This NBC Learn video features climate scientists doing their research on Mt. Kilimanjaro to study the climate of the past. The scientists put the recently observed changes on the glacier into perspective by comparing past climate fluctuations, stressing that the current observed rate of change is unprecedented.

This music video features a rap song about some of the causes and effects of climate change with the goal of increasing awareness of climate change and how it will impact nature and humans. The website also includes links to short fact sheets with lyrics to the song that are annotated with the sources of the information in the lyrics.

This short video describes how the compression of Antarctic snow into ice captures air from past atmospheres. It shows how ice cores are drilled from the Antarctic ice and prepared for shipment and subsequent analysis.

This video considers the current estimates of sea level rise as possibly too conservative and discusses more recent data on ice melt rates coming from Antarctica and Greenland, showing rates of melt at up to 5 times as rapid. Scientists discuss what levels and rates of sea level rise have occurred in the past, including the Pliocene, which demonstrated 1m rise every 20 years.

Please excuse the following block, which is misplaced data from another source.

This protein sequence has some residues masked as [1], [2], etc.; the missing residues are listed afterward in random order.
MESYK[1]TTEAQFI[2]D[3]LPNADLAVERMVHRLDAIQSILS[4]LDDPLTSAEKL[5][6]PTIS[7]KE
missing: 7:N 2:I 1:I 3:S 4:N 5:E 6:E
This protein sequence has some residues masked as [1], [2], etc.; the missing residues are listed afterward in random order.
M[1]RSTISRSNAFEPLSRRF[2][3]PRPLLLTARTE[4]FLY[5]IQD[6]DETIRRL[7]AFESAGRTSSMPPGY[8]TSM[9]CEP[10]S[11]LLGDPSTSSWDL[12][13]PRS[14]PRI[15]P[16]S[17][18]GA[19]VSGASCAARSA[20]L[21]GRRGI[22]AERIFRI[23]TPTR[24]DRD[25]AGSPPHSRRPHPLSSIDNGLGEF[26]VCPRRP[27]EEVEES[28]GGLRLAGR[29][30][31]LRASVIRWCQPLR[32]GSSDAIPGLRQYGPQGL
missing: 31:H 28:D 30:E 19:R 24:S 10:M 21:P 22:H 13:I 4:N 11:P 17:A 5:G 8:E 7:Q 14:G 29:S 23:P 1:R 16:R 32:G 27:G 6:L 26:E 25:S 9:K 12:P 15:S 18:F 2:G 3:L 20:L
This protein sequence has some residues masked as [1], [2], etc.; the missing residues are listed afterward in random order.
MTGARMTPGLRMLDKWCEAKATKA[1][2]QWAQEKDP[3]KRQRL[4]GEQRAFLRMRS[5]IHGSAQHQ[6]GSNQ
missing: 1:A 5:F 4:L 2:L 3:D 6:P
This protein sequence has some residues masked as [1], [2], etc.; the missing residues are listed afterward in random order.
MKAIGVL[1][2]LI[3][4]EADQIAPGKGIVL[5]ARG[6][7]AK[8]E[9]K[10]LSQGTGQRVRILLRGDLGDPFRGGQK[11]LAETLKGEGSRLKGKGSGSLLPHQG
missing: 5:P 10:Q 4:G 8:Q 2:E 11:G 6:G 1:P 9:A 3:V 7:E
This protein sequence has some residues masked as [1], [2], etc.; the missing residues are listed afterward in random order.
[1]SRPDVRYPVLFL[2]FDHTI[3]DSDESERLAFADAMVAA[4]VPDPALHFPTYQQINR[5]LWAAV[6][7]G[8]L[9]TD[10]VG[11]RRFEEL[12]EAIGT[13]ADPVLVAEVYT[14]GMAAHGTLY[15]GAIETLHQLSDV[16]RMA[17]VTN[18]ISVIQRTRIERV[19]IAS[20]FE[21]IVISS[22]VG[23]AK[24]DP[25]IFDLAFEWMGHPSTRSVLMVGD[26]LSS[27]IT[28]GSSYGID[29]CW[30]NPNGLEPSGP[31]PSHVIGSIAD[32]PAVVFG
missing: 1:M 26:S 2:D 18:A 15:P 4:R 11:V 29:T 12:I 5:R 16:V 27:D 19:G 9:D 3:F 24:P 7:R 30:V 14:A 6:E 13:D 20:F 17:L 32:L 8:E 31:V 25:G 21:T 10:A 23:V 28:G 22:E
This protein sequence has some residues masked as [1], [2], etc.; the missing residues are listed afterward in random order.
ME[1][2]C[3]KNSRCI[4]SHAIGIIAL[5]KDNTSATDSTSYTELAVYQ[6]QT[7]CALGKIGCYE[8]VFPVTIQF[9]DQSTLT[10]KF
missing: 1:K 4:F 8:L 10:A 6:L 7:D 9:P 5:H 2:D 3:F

This is an interactive graph that involves records of ice cover in two Wisconsin lakes - Lake Mendota and Lake Monona - from 1855-2010.

This graph, based on key ice core data sets and recent monitoring programs, shows the variations in concentration of carbon dioxide (CO2) in the atmosphere during the last 400,000 years.

In this audio slideshow, an ecologist from the University of Florida describes the radiocarbon dating technique that scientists use to determine the amount of carbon within the permafrost of the Arctic tundra. Understanding the rate of carbon released as permafrost thaws is necessary to understand how this positive feedback mechanism is contributing to climate change that may further increase global surface temperatures.

In this jigsaw activity, students explore meteorological data collected from Eureka, Canada to try to decide when would be the best time for an Arctic visit.

This short video, adapted from NOVA, explains how Earth's position relative to the Sun might be responsible for the dramatic shift in the climate of what is now the Saharan nation of Djibouti.

Video and animations of sea level from NASA's Climate website. Since 1992, NASA and CNES have studied sea surface topography as a proxy for ocean temperatures. NASA Missions TOPEX/Poseidon, Jason 1 and Jason 2 have been useful in predicting major climate, weather, and geologic events including El Nino, La Nina, Hurricane Katrina, and the Indian Ocean Tsunami.

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